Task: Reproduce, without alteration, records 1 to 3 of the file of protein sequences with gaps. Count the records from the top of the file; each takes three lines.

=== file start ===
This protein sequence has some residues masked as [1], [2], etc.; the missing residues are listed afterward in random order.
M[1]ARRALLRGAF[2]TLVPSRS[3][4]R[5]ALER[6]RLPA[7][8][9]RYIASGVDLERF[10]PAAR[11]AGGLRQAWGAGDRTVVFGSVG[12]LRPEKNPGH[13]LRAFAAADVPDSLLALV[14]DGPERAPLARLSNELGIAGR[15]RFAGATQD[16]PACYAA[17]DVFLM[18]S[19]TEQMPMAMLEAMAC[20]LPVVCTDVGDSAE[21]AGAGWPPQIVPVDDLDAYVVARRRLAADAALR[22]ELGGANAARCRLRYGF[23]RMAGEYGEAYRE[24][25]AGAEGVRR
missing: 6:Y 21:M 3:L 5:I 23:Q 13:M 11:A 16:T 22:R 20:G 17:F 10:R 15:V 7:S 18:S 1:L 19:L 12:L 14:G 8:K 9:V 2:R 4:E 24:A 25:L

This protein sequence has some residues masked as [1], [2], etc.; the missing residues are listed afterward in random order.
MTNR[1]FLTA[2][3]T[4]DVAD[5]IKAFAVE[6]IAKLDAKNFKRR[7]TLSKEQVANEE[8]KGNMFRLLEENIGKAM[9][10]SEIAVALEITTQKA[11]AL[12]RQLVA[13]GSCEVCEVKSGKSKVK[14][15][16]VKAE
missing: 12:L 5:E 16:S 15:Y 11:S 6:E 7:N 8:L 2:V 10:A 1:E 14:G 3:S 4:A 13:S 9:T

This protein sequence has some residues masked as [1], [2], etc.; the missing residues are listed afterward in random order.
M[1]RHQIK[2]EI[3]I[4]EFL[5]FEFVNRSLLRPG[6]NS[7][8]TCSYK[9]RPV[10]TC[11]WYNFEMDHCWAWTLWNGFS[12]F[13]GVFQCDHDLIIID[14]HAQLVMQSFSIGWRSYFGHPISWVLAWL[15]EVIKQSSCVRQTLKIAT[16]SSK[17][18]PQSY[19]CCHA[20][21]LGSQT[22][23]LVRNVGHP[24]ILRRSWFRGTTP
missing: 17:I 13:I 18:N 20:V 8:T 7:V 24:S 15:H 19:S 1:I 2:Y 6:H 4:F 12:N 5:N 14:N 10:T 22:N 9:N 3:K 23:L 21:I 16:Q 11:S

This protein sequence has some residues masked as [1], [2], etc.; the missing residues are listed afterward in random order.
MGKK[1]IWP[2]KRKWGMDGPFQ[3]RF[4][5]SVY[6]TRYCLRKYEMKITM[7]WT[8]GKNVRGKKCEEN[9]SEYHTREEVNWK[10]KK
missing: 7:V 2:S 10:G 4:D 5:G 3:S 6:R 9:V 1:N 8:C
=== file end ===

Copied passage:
This protein sequence has some residues masked as [1], [2], etc.; the missing residues are listed afterward in random order.
M[1]ARRALLRGAF[2]TLVPSRS[3][4]R[5]ALER[6]RLPA[7][8][9]RYIASGVDLERF[10]PAAR[11]AGGLRQAWGAGDRTVVFGSVG[12]LRPEKNPGH[13]LRAFAAADVPDSLLALV[14]DGPERAPLARLSNELGIAGR[15]RFAGATQD[16]PACYAA[17]DVFLM[18]S[19]TEQMPMAMLEAMAC[20]LPVVCTDVGDSAE[21]AGAGWPPQIVPVDDLDAYVVARRRLAADAALR[22]ELGGANAARCRLRYGF[23]RMAGEYGEAYRE[24][25]AGAEGVRR
missing: 6:Y 21:M 3:L 5:I 23:Q 13:M 11:A 16:T 22:R 20:G 17:F 10:R 15:V 7:S 18:S 1:L 19:L 12:L 14:G 8:K 9:V 2:R 4:E 24:A 25:L

This protein sequence has some residues masked as [1], [2], etc.; the missing residues are listed afterward in random order.
MTNR[1]FLTA[2][3]T[4]DVAD[5]IKAFAVE[6]IAKLDAKNFKRR[7]TLSKEQVANEE[8]KGNMFRLLEENIGKAM[9][10]SEIAVALEITTQKA[11]AL[12]RQLVA[13]GSCEVCEVKSGKSKVK[14][15][16]VKAE
missing: 12:L 5:E 16:S 15:Y 11:S 6:E 7:N 8:L 2:V 10:A 1:E 14:G 3:S 4:A 13:S 9:T

This protein sequence has some residues masked as [1], [2], etc.; the missing residues are listed afterward in random order.
M[1]RHQIK[2]EI[3]I[4]EFL[5]FEFVNRSLLRPG[6]NS[7][8]TCSYK[9]RPV[10]TC[11]WYNFEMDHCWAWTLWNGFS[12]F[13]GVFQCDHDLIIID[14]HAQLVMQSFSIGWRSYFGHPISWVLAWL[15]EVIKQSSCVRQTLKIAT[16]SSK[17][18]PQSY[19]CCHA[20][21]LGSQT[22][23]LVRNVGHP[24]ILRRSWFRGTTP
missing: 17:I 13:I 18:N 20:V 8:T 7:V 24:S 15:H 19:S 1:I 2:Y 6:H 4:F 12:N 5:N 14:N 10:T 22:N 9:N 3:K 23:L 21:I 16:Q 11:S